Mr Emmanuel Jeje, an Acting Director, Provincial Operations Support, Department of Agriculture, Land Reforms and Rural Development, Cape Town in South Africa, made this known at the training in Ibadan, Oyo State capital on Thursday.
The GIS Workshop for Senior Secondary School Students was organised for Deeper Life High School and sponsored by GIS Academy, Ibadan.
Jeje said that importance of technological knowledge have to be inculcated in education for an evolving world.
He highlighted the importance of GIS to various fields of human endeavours and its roles in solving challenges facing the world from climate issues to agriculture and military use.
“GIS helps you to understand what exists and where.
“And with GIS ability, you can measure what happened in the past, the present and what the future can be as well as solve problems highlighted in the SDGs,” Jeje said.
He also listed various career opportunities possible with the knowledge of GIS and how it could be deployed to security, businesses, solving climatic issues among others.
In his remarks, Mr David Afolayan, the Chief Executive Officer, GIS Academy, said the workshop was an eye opener for the students to recognise opportunities within their reach, starting from where they were in their Geography class.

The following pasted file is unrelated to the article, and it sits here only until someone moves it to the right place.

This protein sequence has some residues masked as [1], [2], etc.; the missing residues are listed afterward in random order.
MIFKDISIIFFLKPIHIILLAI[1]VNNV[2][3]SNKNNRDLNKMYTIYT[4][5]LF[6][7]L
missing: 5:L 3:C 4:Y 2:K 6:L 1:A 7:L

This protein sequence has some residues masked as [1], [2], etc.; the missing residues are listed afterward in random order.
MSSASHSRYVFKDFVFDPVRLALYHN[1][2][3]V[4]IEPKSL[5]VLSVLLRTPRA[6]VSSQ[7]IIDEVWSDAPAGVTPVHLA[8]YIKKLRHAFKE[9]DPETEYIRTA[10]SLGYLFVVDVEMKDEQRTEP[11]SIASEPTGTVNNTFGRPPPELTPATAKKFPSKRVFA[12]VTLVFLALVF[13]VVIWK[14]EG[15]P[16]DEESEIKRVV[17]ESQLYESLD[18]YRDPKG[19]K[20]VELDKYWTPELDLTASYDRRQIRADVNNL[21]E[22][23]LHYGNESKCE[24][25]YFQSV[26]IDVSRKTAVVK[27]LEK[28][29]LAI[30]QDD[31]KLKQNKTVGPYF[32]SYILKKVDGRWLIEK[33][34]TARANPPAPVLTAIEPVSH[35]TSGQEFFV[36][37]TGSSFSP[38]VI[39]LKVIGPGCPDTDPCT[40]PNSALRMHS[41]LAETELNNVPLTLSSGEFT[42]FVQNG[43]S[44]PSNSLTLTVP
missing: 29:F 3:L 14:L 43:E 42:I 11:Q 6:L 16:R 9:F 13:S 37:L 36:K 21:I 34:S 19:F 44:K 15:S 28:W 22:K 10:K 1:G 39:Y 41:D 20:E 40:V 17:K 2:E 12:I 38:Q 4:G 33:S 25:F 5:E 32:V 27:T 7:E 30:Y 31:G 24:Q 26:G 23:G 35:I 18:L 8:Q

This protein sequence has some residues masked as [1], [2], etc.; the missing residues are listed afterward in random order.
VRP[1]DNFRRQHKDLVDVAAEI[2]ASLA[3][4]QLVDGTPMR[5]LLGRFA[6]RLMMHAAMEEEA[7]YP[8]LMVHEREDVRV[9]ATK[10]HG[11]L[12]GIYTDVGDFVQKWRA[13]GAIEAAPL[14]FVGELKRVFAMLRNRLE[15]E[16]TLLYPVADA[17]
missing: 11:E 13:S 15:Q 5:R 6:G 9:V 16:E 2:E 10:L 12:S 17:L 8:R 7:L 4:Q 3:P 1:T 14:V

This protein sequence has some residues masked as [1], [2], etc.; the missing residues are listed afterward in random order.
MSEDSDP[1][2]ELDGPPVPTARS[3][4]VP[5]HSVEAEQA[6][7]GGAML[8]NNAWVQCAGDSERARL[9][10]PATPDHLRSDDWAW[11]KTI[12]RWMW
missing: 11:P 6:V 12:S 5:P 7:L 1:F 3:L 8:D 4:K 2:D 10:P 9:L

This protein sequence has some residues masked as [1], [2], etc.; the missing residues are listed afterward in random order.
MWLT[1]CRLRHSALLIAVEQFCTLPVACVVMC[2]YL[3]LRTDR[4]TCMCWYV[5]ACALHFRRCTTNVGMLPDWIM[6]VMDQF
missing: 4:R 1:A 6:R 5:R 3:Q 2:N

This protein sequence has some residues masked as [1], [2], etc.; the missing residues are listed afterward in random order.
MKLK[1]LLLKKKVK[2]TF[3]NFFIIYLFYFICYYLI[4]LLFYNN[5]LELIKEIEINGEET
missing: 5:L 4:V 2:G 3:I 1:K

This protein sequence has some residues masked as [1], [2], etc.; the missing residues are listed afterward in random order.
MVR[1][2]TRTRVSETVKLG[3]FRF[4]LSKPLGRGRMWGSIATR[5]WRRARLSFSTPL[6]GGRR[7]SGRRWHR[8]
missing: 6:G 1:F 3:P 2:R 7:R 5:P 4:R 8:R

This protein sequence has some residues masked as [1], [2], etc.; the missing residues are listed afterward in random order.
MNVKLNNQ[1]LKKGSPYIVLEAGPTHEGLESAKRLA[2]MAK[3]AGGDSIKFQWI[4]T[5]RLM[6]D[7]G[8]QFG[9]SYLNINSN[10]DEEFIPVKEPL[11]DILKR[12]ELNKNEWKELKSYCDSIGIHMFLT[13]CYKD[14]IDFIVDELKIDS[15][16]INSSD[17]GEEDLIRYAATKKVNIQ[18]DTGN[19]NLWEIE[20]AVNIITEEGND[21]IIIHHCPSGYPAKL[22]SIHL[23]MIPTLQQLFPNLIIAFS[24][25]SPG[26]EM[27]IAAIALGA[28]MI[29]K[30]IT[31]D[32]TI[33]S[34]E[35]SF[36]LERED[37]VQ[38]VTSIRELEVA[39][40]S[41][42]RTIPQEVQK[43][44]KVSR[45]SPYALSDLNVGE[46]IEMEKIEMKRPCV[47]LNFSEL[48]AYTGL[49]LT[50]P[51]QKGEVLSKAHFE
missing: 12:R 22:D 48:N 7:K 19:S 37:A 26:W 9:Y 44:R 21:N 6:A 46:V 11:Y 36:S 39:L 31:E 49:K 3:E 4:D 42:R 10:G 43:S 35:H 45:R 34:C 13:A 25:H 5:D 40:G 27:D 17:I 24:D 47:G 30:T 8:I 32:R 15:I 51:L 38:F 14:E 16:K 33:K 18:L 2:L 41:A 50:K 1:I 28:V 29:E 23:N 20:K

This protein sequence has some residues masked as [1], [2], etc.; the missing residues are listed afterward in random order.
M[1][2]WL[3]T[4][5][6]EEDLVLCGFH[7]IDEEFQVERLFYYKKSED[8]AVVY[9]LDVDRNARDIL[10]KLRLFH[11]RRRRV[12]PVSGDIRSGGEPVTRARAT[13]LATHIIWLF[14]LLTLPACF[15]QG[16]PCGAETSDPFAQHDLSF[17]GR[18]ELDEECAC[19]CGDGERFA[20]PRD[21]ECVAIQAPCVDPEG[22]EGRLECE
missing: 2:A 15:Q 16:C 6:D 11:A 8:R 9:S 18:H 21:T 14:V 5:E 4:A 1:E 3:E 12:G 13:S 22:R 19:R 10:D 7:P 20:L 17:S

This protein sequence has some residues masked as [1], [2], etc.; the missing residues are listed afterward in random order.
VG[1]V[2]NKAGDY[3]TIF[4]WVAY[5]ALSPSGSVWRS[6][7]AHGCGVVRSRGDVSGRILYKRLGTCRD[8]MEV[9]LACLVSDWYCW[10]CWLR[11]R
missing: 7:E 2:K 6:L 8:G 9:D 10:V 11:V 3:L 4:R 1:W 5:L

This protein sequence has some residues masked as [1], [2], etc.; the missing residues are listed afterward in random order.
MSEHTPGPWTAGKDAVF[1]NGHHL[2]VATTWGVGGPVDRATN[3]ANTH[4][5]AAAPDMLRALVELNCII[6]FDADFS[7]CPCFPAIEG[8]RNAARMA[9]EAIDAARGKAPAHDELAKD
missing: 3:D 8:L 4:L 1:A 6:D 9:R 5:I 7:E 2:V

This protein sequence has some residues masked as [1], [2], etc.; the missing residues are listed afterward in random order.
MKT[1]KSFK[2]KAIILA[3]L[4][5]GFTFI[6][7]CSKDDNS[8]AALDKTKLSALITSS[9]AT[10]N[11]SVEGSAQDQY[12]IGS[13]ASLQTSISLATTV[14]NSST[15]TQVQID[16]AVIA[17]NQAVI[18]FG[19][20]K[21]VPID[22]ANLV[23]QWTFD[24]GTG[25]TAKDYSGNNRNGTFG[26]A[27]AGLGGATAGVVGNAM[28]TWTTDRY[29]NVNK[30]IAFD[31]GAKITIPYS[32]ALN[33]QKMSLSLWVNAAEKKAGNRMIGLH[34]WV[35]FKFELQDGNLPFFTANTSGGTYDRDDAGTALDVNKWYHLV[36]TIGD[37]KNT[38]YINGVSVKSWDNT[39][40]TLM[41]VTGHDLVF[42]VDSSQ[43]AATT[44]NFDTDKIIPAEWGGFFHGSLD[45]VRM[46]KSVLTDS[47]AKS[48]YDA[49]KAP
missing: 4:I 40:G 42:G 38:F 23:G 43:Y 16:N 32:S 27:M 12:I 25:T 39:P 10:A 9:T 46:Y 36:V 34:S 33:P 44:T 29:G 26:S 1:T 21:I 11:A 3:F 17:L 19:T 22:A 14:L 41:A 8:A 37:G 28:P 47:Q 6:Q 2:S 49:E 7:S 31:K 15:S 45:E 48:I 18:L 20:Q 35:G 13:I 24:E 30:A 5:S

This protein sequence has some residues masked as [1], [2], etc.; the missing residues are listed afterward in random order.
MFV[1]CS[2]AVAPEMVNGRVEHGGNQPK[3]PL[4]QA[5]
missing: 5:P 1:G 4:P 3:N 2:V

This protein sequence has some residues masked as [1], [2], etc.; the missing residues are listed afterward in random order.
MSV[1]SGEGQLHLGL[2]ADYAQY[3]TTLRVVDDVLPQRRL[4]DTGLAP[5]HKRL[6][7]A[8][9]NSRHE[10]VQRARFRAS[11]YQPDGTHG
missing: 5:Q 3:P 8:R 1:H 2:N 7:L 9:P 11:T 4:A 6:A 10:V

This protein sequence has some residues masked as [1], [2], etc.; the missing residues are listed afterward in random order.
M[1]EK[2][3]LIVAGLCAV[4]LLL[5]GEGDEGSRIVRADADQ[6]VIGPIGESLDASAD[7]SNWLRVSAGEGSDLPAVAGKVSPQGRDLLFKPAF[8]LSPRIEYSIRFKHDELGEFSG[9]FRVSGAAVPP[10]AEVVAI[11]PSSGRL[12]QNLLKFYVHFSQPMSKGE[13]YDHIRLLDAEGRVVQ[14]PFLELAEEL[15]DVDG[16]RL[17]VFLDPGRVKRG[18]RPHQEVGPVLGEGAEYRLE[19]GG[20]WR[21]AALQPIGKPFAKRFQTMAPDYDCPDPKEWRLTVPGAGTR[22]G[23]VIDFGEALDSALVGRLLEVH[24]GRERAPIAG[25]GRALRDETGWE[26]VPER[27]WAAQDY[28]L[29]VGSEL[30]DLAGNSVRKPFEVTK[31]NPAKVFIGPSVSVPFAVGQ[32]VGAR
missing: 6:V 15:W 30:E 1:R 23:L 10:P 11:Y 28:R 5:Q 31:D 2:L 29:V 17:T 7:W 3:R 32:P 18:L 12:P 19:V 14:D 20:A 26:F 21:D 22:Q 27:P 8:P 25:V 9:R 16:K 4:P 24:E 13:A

Afolayan said: “Geography gives them information about the earth form, features, activities, atmosphere and so on.
“It is a foundation for careers they are not aware of and we are bringing in Geographic information technology as an enabler so that the knowledge they have in Geography, Technology can be used to solve problems.”
He said that GIS was a technology that helps to solve spatial problems.
“We are building on the United Nations Sustainable Development Goals, which already itemised the problems of the world that the world needs to solve.
“We are letting the students see how their knowledge of Geography and GIS can solve these problems.
“Technology is being put in their hands and one of the benefits is the grant from the ESRI to all the schools in Nigeria, so that their schools will have the software.
“We are also integrating them into biodiversity projects where their school forms, like citizen scientists, where they will have the opportunity to use real scientific protocols to solve real problems,” he said.
Afolayan also said that it was a hybrid of several technologies and several platforms.
“We are teaching them how to collect data and interpret it,” he said.
“This is part of the Geography Green School projects that empower schools
across Nigeria and Africa by providing technology support, educational materials and tools for geo-literacy, ” Afolayan said.
Commenting, Mr Israel Abioye, a Geography teacher at the Deeper Life High School, Ibadan, said that the workshop had equipped the students with hands-on training on GIS, which according to him, is part of the syllabus for third term for students in senior classes.
Speaking on their training experience, Precious Oke and Upongbong Abasi told NAN that they have learnt relevance of GIS to many career paths and how to use the technology to solve problems in their environment.